Mice and Scientific Studies

Even though we are part of the same species, men and women have many biological differences. This is something that should be common knowledge, and for most of us, it is. It is unclear then why most scientific studies use only male mice. Most of the studies that are going on right now use male mice exclusively. During a survey conducted back in 2011, it was discovered that medical research studies are five times more likely to use male specimens.

This is an issue since chemical reactions that are true for men do not have to be true for the rest of the species as well. Since human testing is still considered unsafe and illegal in most of the research conducted today the use of mice has become far too common. And this is an issue since it is not easy to predict how the reactions in mice might compare to the responses in humans. And leaving female members of the species out of the study makes the results even more unpredictable.


Some studies have shown that the sex of a participant in the study has an impact of more than 56 percent on quantitative traits. Additionally, it has an impact on about 10 percent of qualitative traits. This means that bone density and bone formation are all predetermined by the sex of the test subject. Add to that the fact that certain diseases are more common in females than in man, as well as the other way around.

For example, estrogen has protective effects on the cardiovascular system making women succumb to related diseases far later in life compared to men. After menopause, when the levels of estrogen start to decline, the risk of heart diseases rises.

Sadly, this is not new information. The issue is that the severity of the impact on the results has not been revealed yet. For this reason, a team of scientists took a look at 50,000 mice to determine the exact impact. They used 14,000 wild animals and 40,000 mutant mice. These mutant mice were genetically engineered to have one gene inactive for a study to show the role it plays.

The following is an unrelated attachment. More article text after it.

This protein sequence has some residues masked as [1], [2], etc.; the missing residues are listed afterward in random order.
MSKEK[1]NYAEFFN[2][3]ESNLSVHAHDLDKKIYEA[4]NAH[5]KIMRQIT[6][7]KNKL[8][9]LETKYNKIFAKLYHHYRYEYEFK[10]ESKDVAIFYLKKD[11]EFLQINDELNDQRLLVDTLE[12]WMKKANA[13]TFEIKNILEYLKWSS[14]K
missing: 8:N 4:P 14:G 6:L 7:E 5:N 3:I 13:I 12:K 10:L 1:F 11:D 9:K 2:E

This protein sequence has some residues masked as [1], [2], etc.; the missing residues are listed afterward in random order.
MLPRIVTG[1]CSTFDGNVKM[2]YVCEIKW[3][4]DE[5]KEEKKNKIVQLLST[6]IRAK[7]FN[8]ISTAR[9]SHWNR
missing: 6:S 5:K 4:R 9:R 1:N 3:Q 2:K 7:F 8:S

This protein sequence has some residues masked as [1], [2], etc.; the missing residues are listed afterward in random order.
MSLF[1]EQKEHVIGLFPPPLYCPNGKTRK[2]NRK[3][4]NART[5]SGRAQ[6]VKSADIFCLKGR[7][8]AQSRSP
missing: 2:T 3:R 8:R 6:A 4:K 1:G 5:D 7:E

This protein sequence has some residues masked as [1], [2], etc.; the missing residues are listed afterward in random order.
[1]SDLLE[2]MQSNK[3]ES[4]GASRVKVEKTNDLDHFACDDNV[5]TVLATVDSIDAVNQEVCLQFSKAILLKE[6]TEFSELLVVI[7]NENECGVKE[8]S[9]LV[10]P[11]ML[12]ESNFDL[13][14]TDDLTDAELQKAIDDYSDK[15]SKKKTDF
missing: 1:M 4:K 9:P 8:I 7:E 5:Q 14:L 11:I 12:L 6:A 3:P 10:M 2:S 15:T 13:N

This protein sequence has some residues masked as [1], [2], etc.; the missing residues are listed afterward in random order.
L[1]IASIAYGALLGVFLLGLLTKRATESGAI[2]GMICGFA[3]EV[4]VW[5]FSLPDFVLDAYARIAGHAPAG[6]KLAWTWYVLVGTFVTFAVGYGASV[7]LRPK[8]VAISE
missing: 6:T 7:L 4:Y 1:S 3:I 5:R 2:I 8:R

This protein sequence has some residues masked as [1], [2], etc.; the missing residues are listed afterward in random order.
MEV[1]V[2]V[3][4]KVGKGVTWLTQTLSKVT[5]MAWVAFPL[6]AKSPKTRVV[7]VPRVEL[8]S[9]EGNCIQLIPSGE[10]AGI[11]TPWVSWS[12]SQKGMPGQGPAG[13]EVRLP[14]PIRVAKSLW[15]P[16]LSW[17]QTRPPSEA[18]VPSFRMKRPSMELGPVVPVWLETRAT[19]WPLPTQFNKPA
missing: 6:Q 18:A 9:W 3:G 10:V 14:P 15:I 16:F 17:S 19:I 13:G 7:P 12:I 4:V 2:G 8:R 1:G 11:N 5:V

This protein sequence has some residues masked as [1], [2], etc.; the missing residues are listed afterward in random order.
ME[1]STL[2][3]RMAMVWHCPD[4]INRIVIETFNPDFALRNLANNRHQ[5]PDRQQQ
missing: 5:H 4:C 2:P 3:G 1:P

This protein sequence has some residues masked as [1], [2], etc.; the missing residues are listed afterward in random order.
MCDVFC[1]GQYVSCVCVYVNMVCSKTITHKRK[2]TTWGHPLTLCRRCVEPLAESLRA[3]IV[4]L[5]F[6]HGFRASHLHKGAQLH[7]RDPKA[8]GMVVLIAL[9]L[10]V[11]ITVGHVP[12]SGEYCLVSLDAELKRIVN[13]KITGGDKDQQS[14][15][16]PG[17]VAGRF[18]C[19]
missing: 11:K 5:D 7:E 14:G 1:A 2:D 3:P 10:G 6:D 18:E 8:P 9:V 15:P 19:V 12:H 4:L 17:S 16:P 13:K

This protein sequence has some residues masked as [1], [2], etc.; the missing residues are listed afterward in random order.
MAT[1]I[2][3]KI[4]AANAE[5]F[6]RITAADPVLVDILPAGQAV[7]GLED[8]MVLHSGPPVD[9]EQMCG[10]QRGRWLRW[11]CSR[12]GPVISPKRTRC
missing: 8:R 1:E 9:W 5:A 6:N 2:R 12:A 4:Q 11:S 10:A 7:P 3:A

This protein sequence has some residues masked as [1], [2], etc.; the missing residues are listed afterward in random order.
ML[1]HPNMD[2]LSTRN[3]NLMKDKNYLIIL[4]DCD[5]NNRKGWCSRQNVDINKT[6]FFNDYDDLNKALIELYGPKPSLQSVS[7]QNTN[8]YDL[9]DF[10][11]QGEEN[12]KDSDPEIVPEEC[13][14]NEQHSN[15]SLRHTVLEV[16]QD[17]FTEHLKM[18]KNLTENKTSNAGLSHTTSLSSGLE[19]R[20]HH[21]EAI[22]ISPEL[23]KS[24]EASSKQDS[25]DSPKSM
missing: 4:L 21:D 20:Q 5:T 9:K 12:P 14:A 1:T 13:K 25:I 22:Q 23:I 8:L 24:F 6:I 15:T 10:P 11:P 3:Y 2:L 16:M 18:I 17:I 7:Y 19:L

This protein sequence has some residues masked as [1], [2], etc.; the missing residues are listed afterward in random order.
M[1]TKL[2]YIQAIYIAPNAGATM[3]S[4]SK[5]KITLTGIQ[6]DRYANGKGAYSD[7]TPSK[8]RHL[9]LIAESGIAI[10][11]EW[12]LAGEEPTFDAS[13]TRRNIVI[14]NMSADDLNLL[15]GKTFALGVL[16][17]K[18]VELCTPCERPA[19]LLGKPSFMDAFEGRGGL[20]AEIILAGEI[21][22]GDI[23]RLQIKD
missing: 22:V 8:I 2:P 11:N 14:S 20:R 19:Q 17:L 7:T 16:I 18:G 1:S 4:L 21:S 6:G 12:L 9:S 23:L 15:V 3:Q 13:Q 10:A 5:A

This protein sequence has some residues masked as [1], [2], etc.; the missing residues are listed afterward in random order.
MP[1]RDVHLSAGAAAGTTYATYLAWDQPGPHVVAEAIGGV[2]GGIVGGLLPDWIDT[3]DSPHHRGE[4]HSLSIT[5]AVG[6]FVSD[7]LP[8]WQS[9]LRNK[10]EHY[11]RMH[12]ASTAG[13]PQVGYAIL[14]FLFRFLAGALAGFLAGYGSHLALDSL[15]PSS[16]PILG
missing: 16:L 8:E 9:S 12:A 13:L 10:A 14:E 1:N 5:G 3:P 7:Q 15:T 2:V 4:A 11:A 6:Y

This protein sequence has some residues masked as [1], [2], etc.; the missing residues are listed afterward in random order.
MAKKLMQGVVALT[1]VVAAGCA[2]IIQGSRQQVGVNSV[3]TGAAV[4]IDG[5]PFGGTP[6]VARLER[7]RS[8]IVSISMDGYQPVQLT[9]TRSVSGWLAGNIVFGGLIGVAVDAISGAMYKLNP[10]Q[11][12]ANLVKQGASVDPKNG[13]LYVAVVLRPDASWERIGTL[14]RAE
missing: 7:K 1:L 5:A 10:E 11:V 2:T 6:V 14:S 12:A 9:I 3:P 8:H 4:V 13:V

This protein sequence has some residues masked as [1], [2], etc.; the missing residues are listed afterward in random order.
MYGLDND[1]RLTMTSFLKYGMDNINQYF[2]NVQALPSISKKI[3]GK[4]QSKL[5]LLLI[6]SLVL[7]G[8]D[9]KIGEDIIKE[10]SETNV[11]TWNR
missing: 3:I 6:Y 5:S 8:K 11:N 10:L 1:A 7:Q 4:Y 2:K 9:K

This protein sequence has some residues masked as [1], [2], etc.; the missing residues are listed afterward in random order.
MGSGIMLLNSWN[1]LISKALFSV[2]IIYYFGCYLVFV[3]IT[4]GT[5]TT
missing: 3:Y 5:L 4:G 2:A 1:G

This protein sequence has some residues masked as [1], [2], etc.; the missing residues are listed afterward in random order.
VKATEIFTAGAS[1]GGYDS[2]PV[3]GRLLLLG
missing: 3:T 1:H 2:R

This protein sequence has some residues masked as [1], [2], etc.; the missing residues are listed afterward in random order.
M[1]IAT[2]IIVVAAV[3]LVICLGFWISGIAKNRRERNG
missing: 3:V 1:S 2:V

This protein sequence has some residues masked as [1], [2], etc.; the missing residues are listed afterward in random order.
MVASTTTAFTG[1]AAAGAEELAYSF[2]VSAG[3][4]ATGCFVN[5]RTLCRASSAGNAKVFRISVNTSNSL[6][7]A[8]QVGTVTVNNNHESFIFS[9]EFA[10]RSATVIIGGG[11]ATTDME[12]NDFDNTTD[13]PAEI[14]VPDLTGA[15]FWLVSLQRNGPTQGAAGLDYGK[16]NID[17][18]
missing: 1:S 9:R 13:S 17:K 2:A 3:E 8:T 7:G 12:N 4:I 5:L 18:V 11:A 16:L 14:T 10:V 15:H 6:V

What researchers discovered is that 17.7 percent of quantitative and 13.3 percent of qualitative traits were altered in some way due to the sex of the test subject. In some instances, scientists were able to notice differences only when looking at both sexes simultaneously. This all means men tend to gain more from these studies than women, and that medical advancements favor men much more.

Sex matters. You only need to take a look at the menstrual cycle to understand why. Humans who menstruate have organs that men do not. Due to the difference in hormones, they also metabolize drugs differently. It has become common for drugs to be pulled from shelves due to their adverse effects on women.

Another issue is that when female test subjects are used, they are used when they are in a state similar to men. This means they are either in menopause or in the period before ovulation or menstruation. This is done due to the hormones having too big of an effect on the studies.

And while the number of women used in the clinical trials has been raised from nine percent in the 1970s to 41 percent in 2006, women are still underrepresented in clinical trials. That number is even worse when looking at animal studies.

What this study does show is how often differences in traits occur because of the difference in the sex of the test subject. Mouse sex even influenced the effects of genetic modification, which means that males and females are different at even the base parts of their genetics. Using male mice shows only one side of the coin.

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